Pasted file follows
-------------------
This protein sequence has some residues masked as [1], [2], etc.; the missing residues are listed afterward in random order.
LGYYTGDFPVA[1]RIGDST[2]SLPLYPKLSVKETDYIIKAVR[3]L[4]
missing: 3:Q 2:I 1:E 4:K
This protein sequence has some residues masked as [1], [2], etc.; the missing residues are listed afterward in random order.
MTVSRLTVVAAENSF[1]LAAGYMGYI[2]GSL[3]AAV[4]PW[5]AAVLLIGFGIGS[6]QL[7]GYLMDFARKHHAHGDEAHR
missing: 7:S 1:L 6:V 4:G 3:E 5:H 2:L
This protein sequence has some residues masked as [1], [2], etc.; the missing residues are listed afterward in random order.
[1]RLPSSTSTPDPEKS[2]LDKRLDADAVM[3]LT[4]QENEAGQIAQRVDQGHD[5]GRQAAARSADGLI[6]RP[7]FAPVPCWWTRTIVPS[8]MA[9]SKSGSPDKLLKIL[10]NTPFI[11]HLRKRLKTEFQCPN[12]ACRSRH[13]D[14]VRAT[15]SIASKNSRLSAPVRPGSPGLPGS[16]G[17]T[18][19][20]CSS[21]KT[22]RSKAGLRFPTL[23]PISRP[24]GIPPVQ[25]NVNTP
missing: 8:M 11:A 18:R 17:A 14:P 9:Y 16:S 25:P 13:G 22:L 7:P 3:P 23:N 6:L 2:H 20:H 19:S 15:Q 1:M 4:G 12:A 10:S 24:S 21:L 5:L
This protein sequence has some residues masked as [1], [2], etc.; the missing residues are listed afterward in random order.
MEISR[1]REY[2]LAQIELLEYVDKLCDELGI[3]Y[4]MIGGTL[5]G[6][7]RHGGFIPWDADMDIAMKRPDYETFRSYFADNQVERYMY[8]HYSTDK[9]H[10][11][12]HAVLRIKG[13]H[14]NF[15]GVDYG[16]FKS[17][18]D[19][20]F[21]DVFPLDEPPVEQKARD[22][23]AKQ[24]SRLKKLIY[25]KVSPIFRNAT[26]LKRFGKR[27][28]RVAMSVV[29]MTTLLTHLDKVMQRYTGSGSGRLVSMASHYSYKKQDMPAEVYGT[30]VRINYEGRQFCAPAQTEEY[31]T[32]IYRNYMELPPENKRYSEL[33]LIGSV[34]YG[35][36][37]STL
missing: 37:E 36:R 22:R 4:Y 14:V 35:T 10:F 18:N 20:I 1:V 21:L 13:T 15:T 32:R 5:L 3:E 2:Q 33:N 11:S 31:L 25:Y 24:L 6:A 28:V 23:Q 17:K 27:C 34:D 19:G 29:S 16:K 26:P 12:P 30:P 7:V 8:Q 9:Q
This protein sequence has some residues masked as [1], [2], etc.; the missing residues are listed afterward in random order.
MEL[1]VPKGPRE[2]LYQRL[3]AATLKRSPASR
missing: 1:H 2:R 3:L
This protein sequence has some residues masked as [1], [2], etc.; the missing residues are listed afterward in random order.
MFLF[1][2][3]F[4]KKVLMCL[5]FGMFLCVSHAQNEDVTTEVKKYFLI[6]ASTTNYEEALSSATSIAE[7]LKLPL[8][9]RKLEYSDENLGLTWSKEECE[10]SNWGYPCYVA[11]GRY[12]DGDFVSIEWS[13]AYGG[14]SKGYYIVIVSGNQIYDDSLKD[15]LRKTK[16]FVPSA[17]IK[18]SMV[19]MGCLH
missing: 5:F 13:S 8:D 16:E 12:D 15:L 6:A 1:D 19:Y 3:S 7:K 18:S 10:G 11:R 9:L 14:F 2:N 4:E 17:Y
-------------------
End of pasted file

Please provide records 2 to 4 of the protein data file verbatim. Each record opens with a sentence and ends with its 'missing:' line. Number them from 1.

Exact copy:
This protein sequence has some residues masked as [1], [2], etc.; the missing residues are listed afterward in random order.
MTVSRLTVVAAENSF[1]LAAGYMGYI[2]GSL[3]AAV[4]PW[5]AAVLLIGFGIGS[6]QL[7]GYLMDFARKHHAHGDEAHR
missing: 7:S 1:L 6:V 4:G 3:E 5:H 2:L
This protein sequence has some residues masked as [1], [2], etc.; the missing residues are listed afterward in random order.
[1]RLPSSTSTPDPEKS[2]LDKRLDADAVM[3]LT[4]QENEAGQIAQRVDQGHD[5]GRQAAARSADGLI[6]RP[7]FAPVPCWWTRTIVPS[8]MA[9]SKSGSPDKLLKIL[10]NTPFI[11]HLRKRLKTEFQCPN[12]ACRSRH[13]D[14]VRAT[15]SIASKNSRLSAPVRPGSPGLPGS[16]G[17]T[18][19][20]CSS[21]KT[22]RSKAGLRFPTL[23]PISRP[24]GIPPVQ[25]NVNTP
missing: 8:M 11:A 18:R 17:A 14:P 9:Y 16:S 25:P 13:G 22:L 7:P 3:P 23:N 6:L 2:H 20:H 19:S 15:Q 1:M 4:G 12:A 10:S 24:S 21:L 5:L
This protein sequence has some residues masked as [1], [2], etc.; the missing residues are listed afterward in random order.
MEISR[1]REY[2]LAQIELLEYVDKLCDELGI[3]Y[4]MIGGTL[5]G[6][7]RHGGFIPWDADMDIAMKRPDYETFRSYFADNQVERYMY[8]HYSTDK[9]H[10][11][12]HAVLRIKG[13]H[14]NF[15]GVDYG[16]FKS[17][18]D[19][20]F[21]DVFPLDEPPVEQKARD[22][23]AKQ[24]SRLKKLIY[25]KVSPIFRNAT[26]LKRFGKR[27][28]RVAMSVV[29]MTTLLTHLDKVMQRYTGSGSGRLVSMASHYSYKKQDMPAEVYGT[30]VRINYEGRQFCAPAQTEEY[31]T[32]IYRNYMELPPENKRYSEL[33]LIGSV[34]YG[35][36][37]STL
missing: 37:E 36:R 22:R 4:Y 14:V 35:T 10:F 18:N 20:I 1:V 21:L 13:T 15:T 32:R 5:L 3:E 2:Q 33:N 11:S 31:L 25:Y 24:L 6:A 28:V 23:Q 17:K 27:C 34:D 19:G 29:S 16:K 26:P 12:P 30:P 7:V 8:Q 9:Q